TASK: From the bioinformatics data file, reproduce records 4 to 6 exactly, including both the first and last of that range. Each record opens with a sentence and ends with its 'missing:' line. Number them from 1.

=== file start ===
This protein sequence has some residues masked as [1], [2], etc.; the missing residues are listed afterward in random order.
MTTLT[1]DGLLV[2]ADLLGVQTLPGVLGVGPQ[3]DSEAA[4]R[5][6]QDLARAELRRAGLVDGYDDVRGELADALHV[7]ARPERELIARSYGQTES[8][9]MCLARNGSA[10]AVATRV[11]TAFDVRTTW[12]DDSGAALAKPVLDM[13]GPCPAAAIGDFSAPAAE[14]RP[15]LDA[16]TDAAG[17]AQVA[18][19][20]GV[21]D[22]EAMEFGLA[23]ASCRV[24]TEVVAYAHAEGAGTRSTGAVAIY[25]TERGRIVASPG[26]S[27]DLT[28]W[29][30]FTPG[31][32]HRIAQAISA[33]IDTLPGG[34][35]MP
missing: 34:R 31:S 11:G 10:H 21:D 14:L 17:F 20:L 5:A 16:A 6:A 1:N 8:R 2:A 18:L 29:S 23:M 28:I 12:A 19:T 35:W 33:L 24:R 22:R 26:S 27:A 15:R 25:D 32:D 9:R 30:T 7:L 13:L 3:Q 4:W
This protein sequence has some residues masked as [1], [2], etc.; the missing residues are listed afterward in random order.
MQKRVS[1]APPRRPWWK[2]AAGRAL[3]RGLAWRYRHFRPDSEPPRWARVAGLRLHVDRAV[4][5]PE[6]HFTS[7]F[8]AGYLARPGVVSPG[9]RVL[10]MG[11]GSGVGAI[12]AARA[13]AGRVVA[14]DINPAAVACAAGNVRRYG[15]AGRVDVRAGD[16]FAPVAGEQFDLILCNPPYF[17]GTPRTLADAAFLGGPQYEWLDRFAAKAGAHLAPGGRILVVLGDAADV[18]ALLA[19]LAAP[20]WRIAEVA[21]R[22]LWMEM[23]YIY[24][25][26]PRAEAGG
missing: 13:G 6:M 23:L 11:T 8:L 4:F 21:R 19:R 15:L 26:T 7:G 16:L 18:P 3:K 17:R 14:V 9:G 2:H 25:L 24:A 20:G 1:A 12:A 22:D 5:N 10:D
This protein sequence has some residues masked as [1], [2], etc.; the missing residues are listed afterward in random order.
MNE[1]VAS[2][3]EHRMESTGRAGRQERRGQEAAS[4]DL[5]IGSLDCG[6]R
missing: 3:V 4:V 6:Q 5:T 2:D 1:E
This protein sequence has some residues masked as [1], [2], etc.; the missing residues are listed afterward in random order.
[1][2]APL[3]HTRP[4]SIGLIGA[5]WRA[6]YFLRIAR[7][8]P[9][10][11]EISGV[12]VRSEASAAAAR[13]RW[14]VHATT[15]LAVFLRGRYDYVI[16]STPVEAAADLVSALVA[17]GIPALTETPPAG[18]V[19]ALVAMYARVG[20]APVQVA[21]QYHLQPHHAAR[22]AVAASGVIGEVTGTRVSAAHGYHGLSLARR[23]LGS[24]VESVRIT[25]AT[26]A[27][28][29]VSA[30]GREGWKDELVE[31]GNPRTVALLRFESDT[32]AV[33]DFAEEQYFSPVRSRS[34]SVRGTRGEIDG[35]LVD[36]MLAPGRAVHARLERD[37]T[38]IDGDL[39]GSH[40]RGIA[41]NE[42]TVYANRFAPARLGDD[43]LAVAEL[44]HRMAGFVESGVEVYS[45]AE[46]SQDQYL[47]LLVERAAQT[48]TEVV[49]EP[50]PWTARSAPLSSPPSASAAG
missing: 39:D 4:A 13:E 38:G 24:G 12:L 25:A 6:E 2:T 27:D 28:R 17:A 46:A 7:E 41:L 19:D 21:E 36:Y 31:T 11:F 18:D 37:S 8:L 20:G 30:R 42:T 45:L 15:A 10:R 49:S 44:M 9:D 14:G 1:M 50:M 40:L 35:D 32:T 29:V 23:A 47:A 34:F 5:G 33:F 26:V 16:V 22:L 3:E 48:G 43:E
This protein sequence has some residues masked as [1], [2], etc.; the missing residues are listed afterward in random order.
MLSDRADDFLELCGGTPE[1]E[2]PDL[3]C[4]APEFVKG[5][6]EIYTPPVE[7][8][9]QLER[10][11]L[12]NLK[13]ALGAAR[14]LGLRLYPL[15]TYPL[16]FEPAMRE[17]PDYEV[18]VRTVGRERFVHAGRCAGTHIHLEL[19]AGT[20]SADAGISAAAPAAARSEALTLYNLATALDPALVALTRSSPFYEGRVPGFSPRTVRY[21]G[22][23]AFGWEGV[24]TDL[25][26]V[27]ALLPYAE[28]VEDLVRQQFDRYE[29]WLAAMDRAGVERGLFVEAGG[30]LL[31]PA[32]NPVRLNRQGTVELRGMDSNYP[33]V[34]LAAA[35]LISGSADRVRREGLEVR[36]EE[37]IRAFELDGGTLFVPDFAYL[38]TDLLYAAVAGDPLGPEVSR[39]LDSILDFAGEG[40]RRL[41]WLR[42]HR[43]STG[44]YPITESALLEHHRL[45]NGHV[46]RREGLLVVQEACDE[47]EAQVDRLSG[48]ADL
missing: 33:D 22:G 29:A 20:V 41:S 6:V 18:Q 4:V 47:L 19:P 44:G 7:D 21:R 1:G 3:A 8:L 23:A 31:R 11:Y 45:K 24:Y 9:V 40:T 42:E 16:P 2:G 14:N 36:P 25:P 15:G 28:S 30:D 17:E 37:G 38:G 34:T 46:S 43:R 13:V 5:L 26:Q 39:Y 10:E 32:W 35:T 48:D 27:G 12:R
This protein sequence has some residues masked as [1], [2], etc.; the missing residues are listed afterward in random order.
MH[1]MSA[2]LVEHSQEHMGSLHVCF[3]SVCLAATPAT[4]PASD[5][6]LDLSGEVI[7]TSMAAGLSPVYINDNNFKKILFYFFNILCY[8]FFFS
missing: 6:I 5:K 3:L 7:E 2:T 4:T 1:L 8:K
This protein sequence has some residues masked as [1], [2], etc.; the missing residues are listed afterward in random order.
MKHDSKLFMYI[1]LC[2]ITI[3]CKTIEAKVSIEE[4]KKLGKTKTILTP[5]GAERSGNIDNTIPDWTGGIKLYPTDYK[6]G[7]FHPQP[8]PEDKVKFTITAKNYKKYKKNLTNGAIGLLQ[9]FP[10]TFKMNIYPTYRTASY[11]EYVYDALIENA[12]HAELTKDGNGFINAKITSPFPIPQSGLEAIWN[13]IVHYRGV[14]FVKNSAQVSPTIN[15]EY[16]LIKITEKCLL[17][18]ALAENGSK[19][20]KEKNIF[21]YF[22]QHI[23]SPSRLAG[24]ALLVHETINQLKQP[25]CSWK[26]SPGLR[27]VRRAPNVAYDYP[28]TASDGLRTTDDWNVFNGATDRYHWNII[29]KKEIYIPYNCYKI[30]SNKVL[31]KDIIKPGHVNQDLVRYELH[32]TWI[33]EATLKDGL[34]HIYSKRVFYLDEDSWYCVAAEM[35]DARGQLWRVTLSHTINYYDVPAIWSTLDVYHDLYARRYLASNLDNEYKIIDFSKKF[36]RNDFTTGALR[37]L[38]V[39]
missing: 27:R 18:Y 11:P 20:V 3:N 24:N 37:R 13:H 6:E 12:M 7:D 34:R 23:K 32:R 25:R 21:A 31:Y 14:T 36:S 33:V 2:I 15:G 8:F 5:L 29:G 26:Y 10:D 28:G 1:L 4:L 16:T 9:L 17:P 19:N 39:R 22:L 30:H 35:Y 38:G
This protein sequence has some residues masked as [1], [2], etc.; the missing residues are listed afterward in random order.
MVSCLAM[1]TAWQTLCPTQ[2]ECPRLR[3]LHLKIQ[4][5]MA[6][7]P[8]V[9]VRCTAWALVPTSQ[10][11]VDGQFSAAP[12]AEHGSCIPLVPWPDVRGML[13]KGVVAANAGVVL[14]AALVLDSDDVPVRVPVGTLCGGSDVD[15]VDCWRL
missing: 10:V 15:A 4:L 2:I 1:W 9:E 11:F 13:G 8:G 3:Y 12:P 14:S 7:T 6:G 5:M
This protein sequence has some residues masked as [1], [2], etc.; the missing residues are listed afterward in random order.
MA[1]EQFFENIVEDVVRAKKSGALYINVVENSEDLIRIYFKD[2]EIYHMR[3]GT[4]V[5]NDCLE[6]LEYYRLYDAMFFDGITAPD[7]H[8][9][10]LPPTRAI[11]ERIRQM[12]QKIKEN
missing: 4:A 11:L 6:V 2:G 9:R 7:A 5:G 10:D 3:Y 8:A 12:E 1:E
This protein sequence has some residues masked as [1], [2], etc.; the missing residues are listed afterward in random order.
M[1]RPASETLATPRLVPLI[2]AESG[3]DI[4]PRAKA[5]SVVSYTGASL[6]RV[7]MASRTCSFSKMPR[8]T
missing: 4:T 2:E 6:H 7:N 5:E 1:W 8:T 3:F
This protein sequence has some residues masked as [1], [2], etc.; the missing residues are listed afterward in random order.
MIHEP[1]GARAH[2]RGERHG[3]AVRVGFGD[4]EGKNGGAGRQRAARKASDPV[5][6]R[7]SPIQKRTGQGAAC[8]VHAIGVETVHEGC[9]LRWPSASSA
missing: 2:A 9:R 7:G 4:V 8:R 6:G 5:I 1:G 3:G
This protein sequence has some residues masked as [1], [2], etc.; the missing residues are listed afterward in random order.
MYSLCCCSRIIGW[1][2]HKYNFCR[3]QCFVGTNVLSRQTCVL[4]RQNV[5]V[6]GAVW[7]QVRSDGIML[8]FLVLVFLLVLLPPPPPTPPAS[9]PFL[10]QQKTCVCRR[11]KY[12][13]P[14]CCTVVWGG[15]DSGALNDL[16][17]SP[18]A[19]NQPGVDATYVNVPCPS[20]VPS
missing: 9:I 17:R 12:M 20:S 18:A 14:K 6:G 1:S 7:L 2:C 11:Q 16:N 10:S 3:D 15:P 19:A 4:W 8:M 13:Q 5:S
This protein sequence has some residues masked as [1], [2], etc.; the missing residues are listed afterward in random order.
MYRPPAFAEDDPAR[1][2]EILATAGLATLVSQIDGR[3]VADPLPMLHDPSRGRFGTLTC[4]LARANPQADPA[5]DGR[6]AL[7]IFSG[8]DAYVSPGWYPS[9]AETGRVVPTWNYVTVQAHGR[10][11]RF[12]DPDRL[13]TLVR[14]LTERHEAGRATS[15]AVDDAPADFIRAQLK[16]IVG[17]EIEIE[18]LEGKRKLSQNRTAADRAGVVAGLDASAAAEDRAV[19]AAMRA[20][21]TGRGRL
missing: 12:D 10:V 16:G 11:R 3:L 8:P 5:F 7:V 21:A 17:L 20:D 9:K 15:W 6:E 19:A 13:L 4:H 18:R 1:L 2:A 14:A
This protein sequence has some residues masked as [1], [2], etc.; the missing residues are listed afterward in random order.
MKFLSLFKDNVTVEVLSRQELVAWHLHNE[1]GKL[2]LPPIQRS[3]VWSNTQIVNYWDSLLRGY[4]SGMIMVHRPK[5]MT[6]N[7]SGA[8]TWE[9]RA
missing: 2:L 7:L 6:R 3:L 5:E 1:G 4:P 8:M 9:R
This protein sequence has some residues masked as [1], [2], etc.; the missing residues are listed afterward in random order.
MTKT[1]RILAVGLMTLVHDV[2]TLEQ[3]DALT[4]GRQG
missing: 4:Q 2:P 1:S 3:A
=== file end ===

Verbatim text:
This protein sequence has some residues masked as [1], [2], etc.; the missing residues are listed afterward in random order.
[1][2]APL[3]HTRP[4]SIGLIGA[5]WRA[6]YFLRIAR[7][8]P[9][10][11]EISGV[12]VRSEASAAAAR[13]RW[14]VHATT[15]LAVFLRGRYDYVI[16]STPVEAAADLVSALVA[17]GIPALTETPPAG[18]V[19]ALVAMYARVG[20]APVQVA[21]QYHLQPHHAAR[22]AVAASGVIGEVTGTRVSAAHGYHGLSLARR[23]LGS[24]VESVRIT[25]AT[26]A[27][28][29]VSA[30]GREGWKDELVE[31]GNPRTVALLRFESDT[32]AV[33]DFAEEQYFSPVRSRS[34]SVRGTRGEIDG[35]LVD[36]MLAPGRAVHARLERD[37]T[38]IDGDL[39]GSH[40]RGIA[41]NE[42]TVYANRFAPARLGDD[43]LAVAEL[44]HRMAGFVESGVEVYS[45]AE[46]SQDQYL[47]LLVERAAQT[48]TEVV[49]EP[50]PWTARSAPLSSPPSASAAG
missing: 39:D 4:A 13:E 38:G 24:G 12:L 25:A 6:E 2:T 27:D 28:R 17:A 46:A 7:E 41:L 19:D 21:E 36:Y 31:T 11:F 18:D 37:S 8:L 20:G 30:R 42:T 45:L 15:A 10:R 49:S 44:M 9:D 14:G 1:M 50:M 40:L 35:D 32:T 29:V 23:A 47:A 34:F 5:G 33:F 26:V 16:V 22:L 3:E 48:G 43:E
This protein sequence has some residues masked as [1], [2], etc.; the missing residues are listed afterward in random order.
MLSDRADDFLELCGGTPE[1]E[2]PDL[3]C[4]APEFVKG[5][6]EIYTPPVE[7][8][9]QLER[10][11]L[12]NLK[13]ALGAAR[14]LGLRLYPL[15]TYPL[16]FEPAMRE[17]PDYEV[18]VRTVGRERFVHAGRCAGTHIHLEL[19]AGT[20]SADAGISAAAPAAARSEALTLYNLATALDPALVALTRSSPFYEGRVPGFSPRTVRY[21]G[22][23]AFGWEGV[24]TDL[25][26]V[27]ALLPYAE[28]VEDLVRQQFDRYE[29]WLAAMDRAGVERGLFVEAGG[30]LL[31]PA[32]NPVRLNRQGTVELRGMDSNYP[33]V[34]LAAA[35]LISGSADRVRREGLEVR[36]EE[37]IRAFELDGGTLFVPDFAYL[38]TDLLYAAVAGDPLGPEVSR[39]LDSILDFAGEG[40]RRL[41]WLR[42]HR[43]STG[44]YPITESALLEHHRL[45]NGHV[46]RREGLLVVQEACDE[47]EAQVDRLSG[48]ADL
missing: 33:D 22:G 29:A 20:V 41:S 6:V 18:Q 4:V 47:L 19:P 44:G 7:D 21:R 1:G 3:A 8:L 23:A 31:R 11:Y 45:K 24:Y 9:V 40:T 42:E 16:P 2:G 14:N 36:P 25:P 15:G 28:S 30:D 17:E 37:G 38:G 34:T 46:S 43:R 13:V 5:L 26:Q 39:Y 10:E 32:W 35:T 48:D 27:G 12:R
This protein sequence has some residues masked as [1], [2], etc.; the missing residues are listed afterward in random order.
MH[1]MSA[2]LVEHSQEHMGSLHVCF[3]SVCLAATPAT[4]PASD[5][6]LDLSGEVI[7]TSMAAGLSPVYINDNNFKKILFYFFNILCY[8]FFFS
missing: 6:I 5:K 3:L 7:E 2:T 4:T 1:L 8:K